"First of all, they're not running around. They're not on the streets," said Dave Shank, of Chambersburg, one of eight teachers in the program. "They're in a constructive environment here."
In the morning, the youths are instructed in basic academic courses like math, English and history. Bible lessons also are part of the schedule.
The classes give some of the youths a chance to catch up on or get a head start on their regular schoolwork, Shank said.
"I'm doing it because it's great experience and because I love working with children," said Becky Yerger, of Pittsburgh, an elementary education major at Edinboro University who also teaches in the program.
"They want to be here. Some of the kids wanted to come in today and do math," she added.
Yerger's college roommate, Jen Verno of Chambersburg, a social work major, also offered to teach this summer for the experience.
"This gives us a much better understanding of children," Verno said, who volunteered for a similar organization in Camden, N.J., last summer.
The days aren't all work.
During the afternoons, the youths participate in games and recreational activities, usually outside. They also take field trips and go on picnics. Several local and civic organizations provide programs.
The courses and activities focus around a different theme each week.
"A vast majority of the kids want to have fun, do the work, and cooperate," said Bryan Keith, of Carlisle, a journalism major at Shippensburg University who works as a teacher's aid.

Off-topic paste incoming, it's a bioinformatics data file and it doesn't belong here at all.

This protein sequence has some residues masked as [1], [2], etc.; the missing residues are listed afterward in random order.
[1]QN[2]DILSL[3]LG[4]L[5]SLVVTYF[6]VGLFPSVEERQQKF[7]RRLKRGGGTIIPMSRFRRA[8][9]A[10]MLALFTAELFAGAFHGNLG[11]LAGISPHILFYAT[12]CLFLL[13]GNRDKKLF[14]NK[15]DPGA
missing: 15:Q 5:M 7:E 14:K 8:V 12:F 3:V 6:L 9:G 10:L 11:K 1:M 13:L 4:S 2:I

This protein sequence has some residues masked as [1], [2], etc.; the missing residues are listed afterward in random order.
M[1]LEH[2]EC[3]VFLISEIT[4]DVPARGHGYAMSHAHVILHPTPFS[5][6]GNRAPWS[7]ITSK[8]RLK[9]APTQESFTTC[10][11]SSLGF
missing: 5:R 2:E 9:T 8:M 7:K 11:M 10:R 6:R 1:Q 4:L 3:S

A native of Chambersburg and a father of two, Keith said the youths benefit from the structure of the program, especially those who've faced discipline problems before.
BOPIC was formed by the Rev. W. Larry Johnson, minister at St. James AME Church, chaplain at Franklin County Prison and a Chambersburg councilman.
Johnson and his wife, Lisa Maria, moved to Chambersburg eight years ago from Philadelphia.
"We knew the kids needed something," Johnson said. "This program provides a positive environment, seven to eight hours a day, where kids can learn respect and gain some self-esteem. This was one way to help."
Other than a small stipend from the state Department of Education used to provide the meals, BOPIC depends on donations from the community to run the program, including paying the teachers, buying supplies and other basics, Johnson said.
The program also sponsors fund-raisers to try to reach its $40,000 a year budget.
"The hardest part is paying for it," Johnson said.
But the program's founder refuses to charge even a $1 per student enrollment fee because he fears it would limit attendance.
"It's free to everybody. Our philosophy is we don't turn anyone away," Johnson said.
Besides donating money, contributions of basic school supplies and games also are accepted.
Anyone interested in attending the program or donating can call BOPIC at 1-717-263-2100.